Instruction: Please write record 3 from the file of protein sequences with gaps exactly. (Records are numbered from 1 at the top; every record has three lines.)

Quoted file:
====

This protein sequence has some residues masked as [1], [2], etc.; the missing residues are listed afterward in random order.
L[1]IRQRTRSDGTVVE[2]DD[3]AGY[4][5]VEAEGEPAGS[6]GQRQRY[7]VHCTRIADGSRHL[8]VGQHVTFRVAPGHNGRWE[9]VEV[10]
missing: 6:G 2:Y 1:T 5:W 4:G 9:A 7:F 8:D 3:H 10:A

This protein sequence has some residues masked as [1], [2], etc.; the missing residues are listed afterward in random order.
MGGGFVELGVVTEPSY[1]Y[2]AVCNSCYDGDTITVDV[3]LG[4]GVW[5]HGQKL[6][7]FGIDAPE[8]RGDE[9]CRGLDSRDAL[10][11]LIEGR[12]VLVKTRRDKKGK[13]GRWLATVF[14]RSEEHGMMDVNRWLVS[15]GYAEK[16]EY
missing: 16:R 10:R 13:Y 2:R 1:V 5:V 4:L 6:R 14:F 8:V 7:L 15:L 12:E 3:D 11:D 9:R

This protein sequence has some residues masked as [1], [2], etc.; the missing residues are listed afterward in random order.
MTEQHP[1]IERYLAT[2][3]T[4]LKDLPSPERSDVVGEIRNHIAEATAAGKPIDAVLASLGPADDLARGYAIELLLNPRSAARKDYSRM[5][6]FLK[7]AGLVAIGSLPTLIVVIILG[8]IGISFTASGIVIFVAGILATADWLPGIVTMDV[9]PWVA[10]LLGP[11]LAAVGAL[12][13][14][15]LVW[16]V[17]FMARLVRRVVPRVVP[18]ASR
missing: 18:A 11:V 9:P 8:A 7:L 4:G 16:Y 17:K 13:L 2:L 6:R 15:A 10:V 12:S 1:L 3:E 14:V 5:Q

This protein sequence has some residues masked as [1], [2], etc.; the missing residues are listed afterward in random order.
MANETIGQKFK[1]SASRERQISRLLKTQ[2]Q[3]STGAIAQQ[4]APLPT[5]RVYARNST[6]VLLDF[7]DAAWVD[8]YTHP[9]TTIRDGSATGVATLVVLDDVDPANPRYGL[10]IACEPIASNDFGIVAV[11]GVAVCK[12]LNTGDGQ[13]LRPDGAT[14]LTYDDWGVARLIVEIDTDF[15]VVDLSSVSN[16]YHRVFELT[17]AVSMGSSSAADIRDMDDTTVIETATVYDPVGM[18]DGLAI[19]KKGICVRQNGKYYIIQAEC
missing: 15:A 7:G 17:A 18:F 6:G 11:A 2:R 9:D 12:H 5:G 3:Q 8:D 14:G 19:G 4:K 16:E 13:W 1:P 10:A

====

This protein sequence has some residues masked as [1], [2], etc.; the missing residues are listed afterward in random order.
MTEQHP[1]IERYLAT[2][3]T[4]LKDLPSPERSDVVGEIRNHIAEATAAGKPIDAVLASLGPADDLARGYAIELLLNPRSAARKDYSRM[5][6]FLK[7]AGLVAIGSLPTLIVVIILG[8]IGISFTASGIVIFVAGILATADWLPGIVTMDV[9]PWVA[10]LLGP[11]LAAVGAL[12][13][14][15]LVW[16]V[17]FMARLVRRVVPRVVP[18]ASR
missing: 18:A 11:V 9:P 8:A 7:L 4:G 16:Y 17:K 13:L 2:L 6:R 15:A 10:V 12:S 1:L 3:E 14:V 5:Q